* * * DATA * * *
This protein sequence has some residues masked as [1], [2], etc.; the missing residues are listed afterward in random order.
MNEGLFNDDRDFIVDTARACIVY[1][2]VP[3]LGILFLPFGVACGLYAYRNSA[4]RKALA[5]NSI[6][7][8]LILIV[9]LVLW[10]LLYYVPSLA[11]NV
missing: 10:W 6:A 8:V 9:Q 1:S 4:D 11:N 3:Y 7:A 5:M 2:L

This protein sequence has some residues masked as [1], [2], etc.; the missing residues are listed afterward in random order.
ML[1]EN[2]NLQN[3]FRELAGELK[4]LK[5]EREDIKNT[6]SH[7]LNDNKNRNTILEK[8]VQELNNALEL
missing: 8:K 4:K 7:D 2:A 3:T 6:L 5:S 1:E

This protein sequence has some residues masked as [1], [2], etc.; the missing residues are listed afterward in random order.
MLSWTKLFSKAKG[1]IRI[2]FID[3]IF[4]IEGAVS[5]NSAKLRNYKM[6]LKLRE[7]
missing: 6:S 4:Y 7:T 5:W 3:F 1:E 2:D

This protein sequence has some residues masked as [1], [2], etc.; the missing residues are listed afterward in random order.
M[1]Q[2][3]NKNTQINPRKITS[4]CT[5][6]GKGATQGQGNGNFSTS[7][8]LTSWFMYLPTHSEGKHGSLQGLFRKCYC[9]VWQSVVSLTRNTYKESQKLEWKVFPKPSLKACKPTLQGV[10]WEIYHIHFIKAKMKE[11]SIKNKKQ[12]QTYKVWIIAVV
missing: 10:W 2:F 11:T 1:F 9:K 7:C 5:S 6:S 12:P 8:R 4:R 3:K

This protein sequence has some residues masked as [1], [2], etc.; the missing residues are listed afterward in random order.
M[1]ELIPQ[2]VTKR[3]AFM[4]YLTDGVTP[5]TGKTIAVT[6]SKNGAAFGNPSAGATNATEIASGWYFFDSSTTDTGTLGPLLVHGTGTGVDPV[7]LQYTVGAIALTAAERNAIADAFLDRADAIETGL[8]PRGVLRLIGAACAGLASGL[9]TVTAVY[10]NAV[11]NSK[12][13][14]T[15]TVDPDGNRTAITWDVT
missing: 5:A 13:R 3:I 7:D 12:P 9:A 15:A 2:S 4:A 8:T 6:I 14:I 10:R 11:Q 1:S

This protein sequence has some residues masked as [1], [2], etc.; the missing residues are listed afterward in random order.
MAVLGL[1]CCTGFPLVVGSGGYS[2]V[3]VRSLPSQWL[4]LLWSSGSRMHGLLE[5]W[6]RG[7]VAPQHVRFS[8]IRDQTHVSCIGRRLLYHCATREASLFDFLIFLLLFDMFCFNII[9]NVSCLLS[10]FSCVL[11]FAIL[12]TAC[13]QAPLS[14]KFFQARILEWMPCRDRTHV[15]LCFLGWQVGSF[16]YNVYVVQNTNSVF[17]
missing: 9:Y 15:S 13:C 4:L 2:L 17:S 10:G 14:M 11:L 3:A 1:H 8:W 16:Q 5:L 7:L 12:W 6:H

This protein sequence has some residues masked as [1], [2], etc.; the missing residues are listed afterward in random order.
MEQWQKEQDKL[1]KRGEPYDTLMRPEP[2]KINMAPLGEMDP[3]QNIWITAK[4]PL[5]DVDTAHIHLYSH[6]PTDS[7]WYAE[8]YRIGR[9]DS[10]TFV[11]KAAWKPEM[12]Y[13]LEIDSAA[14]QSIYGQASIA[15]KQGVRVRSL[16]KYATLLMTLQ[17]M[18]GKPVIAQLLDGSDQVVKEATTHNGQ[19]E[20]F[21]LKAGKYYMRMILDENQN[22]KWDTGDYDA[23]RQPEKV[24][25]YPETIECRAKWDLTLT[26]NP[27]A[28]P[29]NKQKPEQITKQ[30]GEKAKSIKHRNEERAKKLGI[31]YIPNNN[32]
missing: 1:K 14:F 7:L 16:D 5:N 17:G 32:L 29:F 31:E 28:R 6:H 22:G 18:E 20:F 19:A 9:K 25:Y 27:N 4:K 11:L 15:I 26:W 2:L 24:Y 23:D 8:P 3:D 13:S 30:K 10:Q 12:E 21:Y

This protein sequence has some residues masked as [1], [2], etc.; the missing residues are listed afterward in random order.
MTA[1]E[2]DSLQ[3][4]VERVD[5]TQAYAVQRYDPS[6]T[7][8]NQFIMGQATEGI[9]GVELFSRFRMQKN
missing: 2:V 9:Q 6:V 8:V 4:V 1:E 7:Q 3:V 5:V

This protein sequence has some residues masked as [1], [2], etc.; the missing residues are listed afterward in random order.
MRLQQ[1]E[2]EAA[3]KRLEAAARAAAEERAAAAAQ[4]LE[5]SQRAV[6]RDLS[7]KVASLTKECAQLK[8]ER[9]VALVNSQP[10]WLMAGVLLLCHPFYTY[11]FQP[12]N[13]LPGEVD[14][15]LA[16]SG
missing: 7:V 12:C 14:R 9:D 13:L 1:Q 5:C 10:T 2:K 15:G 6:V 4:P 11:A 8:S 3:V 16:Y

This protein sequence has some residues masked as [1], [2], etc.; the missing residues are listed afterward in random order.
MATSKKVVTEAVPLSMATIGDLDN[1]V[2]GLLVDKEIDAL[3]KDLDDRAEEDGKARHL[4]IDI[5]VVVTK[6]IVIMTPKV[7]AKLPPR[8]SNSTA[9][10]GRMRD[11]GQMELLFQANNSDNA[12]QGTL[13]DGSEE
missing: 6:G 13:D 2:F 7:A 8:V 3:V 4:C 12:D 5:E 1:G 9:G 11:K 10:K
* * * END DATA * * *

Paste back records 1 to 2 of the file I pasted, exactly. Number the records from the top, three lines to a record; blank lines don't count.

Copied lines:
This protein sequence has some residues masked as [1], [2], etc.; the missing residues are listed afterward in random order.
MNEGLFNDDRDFIVDTARACIVY[1][2]VP[3]LGILFLPFGVACGLYAYRNSA[4]RKALA[5]NSI[6][7][8]LILIV[9]LVLW[10]LLYYVPSLA[11]NV
missing: 10:W 6:A 8:V 9:Q 1:S 4:D 11:N 3:Y 7:A 5:M 2:L

This protein sequence has some residues masked as [1], [2], etc.; the missing residues are listed afterward in random order.
ML[1]EN[2]NLQN[3]FRELAGELK[4]LK[5]EREDIKNT[6]SH[7]LNDNKNRNTILEK[8]VQELNNALEL
missing: 8:K 4:K 7:D 2:A 3:T 6:L 5:S 1:E